How to Record Simple Screencasts on iOS or Android

By David Nield on at

For those of us who want to record our gaming exploits, demo an app for the wider world to see, or email a tutorial to someone through the wonder of video, it’s fortunate that recording screencasts is no longer the exclusive preserve of devs and serious coders. Whatever platform your smartphone (or tablet) runs, you can record on-screen activity without too much trouble.

iOS

Recording screencasts from iOS is pretty straightforward if you have a new-ish iPhone and Mac machine on hand (as you might expect, Apple makes life much easier if you use a lot of its gear). The version of QuickTime bundled with Yosemite (or later) can record activity on the screen of devices running iOS 8 (or later) without much fuss.

How to Record Simple Screencasts on iOS or Android

To get started, plug your iDevice into your Mac OS X computer. Launch QuickTime, then choose New Movie Recording from the File menu. Click the drop-down menu next to the big record button and you should see your phone or tablet listed, assuming you’ve connected it to a trusted computer. With the right audio and video input selected, click the central button to start and stop recording. You can then save or export the clip as required.

Note that the time of your device is set to Apple’s preferred 9:41am while you’re recording (don’t suddenly panic that someone has taken over your device, as it reverts back to normal once you hit the stop button). It’s also worth remembering you have the option of using your computer’s mic or the one on your iPhone if you want to add an audio narration to the video.

If you don’t have a MacBook or iMac lying around then it gets a bit more complicated. Third-party apps just don’t have enough device access to be able to record screencasts (unless you’re in the mood to jailbreak), so you’re going to need a computer of some description; unfortunately, the QuickTime version of Windows doesn’t have the same capabilities as the Mac one.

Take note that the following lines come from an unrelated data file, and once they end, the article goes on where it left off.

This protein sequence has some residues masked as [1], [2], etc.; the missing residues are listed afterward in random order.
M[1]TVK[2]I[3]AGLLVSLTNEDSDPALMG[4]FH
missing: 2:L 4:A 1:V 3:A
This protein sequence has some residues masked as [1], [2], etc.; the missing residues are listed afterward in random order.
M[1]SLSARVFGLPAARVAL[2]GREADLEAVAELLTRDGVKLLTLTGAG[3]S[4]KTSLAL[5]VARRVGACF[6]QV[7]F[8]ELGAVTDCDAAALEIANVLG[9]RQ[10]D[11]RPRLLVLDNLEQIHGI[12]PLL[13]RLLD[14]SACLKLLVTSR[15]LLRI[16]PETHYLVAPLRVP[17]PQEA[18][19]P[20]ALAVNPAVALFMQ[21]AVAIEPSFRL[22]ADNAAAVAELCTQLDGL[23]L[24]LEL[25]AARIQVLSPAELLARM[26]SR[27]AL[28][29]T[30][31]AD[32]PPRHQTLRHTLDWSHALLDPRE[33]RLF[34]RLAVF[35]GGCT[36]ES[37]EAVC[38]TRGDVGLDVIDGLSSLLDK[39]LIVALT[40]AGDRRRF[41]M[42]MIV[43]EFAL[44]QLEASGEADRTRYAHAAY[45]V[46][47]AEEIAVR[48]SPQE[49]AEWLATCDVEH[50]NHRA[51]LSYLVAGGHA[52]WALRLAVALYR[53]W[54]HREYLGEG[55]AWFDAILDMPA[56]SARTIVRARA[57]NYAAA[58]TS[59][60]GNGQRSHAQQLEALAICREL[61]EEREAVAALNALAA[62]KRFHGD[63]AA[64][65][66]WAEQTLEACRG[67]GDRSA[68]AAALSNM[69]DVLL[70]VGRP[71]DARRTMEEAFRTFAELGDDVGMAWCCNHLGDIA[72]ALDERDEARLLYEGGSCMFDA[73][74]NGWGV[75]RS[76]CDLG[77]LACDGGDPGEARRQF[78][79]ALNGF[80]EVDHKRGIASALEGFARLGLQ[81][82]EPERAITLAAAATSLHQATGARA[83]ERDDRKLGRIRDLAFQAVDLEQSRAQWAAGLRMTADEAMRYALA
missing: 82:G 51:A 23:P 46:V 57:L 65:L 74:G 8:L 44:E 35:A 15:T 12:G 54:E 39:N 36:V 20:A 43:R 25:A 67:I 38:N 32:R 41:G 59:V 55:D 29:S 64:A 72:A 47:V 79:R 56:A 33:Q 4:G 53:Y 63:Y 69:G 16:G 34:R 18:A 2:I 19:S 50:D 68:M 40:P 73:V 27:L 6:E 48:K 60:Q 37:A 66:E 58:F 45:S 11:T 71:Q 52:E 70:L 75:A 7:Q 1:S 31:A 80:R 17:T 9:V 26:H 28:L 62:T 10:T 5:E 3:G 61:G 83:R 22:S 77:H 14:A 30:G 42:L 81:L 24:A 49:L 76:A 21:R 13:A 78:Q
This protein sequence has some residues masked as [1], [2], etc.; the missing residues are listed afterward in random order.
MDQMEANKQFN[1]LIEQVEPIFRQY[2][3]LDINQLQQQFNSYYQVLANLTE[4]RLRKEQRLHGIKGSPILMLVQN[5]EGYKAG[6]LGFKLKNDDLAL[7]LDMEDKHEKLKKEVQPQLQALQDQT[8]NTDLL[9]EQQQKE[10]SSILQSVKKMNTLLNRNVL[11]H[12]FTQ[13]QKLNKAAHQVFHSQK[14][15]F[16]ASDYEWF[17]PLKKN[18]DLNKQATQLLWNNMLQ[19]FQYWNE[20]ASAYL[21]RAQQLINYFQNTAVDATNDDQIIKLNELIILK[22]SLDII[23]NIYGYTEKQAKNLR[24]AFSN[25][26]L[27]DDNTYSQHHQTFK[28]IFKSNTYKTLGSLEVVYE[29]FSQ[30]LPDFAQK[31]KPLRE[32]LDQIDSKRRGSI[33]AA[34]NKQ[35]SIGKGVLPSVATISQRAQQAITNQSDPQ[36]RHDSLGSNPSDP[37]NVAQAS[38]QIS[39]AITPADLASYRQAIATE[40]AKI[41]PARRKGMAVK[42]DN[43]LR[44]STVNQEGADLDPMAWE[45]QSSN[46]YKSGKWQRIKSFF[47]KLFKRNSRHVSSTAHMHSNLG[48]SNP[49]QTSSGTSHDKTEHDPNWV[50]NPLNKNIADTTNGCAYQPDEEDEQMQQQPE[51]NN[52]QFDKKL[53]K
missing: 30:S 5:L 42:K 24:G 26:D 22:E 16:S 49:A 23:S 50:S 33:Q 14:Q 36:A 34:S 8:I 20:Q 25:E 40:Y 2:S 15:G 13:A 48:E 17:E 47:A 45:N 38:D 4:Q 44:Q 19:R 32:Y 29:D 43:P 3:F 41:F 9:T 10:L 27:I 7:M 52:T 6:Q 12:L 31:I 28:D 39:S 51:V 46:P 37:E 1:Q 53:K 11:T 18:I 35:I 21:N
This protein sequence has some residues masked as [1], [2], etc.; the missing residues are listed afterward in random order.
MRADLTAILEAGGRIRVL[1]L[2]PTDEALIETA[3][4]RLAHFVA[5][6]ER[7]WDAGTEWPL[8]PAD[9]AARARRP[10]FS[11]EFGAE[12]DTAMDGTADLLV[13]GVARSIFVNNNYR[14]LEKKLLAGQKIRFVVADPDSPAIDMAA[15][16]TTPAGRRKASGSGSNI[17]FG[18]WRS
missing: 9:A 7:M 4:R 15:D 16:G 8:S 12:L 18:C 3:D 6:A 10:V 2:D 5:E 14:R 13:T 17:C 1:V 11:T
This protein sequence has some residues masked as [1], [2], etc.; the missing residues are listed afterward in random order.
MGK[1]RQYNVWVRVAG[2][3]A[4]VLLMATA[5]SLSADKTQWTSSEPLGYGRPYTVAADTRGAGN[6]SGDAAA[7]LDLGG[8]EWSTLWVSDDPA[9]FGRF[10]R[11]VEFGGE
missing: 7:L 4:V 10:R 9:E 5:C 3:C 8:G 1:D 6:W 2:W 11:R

How to Record Simple Screencasts on iOS or Android

There’s a decent selection of programs that can fill the gap but you’ll have to pay to get them. X-Mirage is one option for Windows that you can pick up for $16 (£10.71) it works via AirPlay so the screen of your iPhone or iPad is beamed to your desktop wirelessly. Reflector 2 ($14.99/£10.03) and AirServer ($14.99/£10.03) work in the same way and are also worth a look.

Android

Recording screencasts on Android has been made much easier with the release of the YouTube Gaming app (compatible with devices running Android 4.1 and above). Obviously it’s designed primarily to record your gaming exploits, but you can use it to log pretty much anything you’re doing on your device, no computer connection required.

How to Record Simple Screencasts on iOS or Android

Once you’ve installed the app, launch it and tap Go Live in the corner (depending on your device and its orientation the option may be hidden behind your avatar): You won’t suddenly find yourself in front of an audience of millions but you will be able to record on-screen activity. Tap Next then choose your format and make sure Record is selected before tapping Next again twice.

The subsequent screen lets you choose an app to record. This will start the recording but you don’t have to stay inside this app if you don’t want to. Tap Start Now to begin and you’re off: Down at the bottom of the screen is a console that lets you turn the microphone input on and off, and choose whether or not to include a live stream of your beautiful face as well (tag and drag to reposition this console). Select the stop button when you’ve finished.

You’re then given the option to trim your video and upload it to YouTube (where you can set it as private) but if you’d rather not transfer it to the web then you don’t have to: just back out of the screen and you’ll find your video saved in your device’s gallery, where you can edit and do whatever you want with it.

How to Record Simple Screencasts on iOS or Android

The YouTube Gaming app records everything on your screen, including notifications, so you might want to switch these off before you get started. It also includes the recording console. If you don’t like this approach, there are plenty of alternatives you can check out: Try OneShot (free), Rec. (free with in-app purchases) or AZ Screen Recorder (free with in-app purchases) if you’re after something different.


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